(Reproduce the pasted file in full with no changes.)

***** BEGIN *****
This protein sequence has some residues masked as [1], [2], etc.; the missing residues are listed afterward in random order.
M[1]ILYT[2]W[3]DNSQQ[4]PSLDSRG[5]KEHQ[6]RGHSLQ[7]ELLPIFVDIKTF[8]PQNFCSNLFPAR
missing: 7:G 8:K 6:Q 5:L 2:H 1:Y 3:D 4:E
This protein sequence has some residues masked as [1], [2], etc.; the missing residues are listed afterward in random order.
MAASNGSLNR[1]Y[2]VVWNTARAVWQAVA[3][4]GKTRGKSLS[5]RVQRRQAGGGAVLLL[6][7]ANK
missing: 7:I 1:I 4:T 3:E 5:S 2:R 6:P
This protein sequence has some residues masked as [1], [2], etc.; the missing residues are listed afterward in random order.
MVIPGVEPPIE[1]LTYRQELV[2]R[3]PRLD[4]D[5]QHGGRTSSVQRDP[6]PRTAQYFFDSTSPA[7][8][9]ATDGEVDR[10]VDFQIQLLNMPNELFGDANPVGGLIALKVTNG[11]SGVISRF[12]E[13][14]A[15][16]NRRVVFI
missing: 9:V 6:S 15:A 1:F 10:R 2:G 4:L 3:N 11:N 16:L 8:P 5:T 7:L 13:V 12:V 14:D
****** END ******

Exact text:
This protein sequence has some residues masked as [1], [2], etc.; the missing residues are listed afterward in random order.
M[1]ILYT[2]W[3]DNSQQ[4]PSLDSRG[5]KEHQ[6]RGHSLQ[7]ELLPIFVDIKTF[8]PQNFCSNLFPAR
missing: 7:G 8:K 6:Q 5:L 2:H 1:Y 3:D 4:E
This protein sequence has some residues masked as [1], [2], etc.; the missing residues are listed afterward in random order.
MAASNGSLNR[1]Y[2]VVWNTARAVWQAVA[3][4]GKTRGKSLS[5]RVQRRQAGGGAVLLL[6][7]ANK
missing: 7:I 1:I 4:T 3:E 5:S 2:R 6:P
This protein sequence has some residues masked as [1], [2], etc.; the missing residues are listed afterward in random order.
MVIPGVEPPIE[1]LTYRQELV[2]R[3]PRLD[4]D[5]QHGGRTSSVQRDP[6]PRTAQYFFDSTSPA[7][8][9]ATDGEVDR[10]VDFQIQLLNMPNELFGDANPVGGLIALKVTNG[11]SGVISRF[12]E[13][14]A[15][16]NRRVVFI
missing: 9:V 6:S 15:A 1:F 10:R 2:G 4:L 3:N 11:N 16:L 8:P 5:T 7:L 13:V 12:V 14:D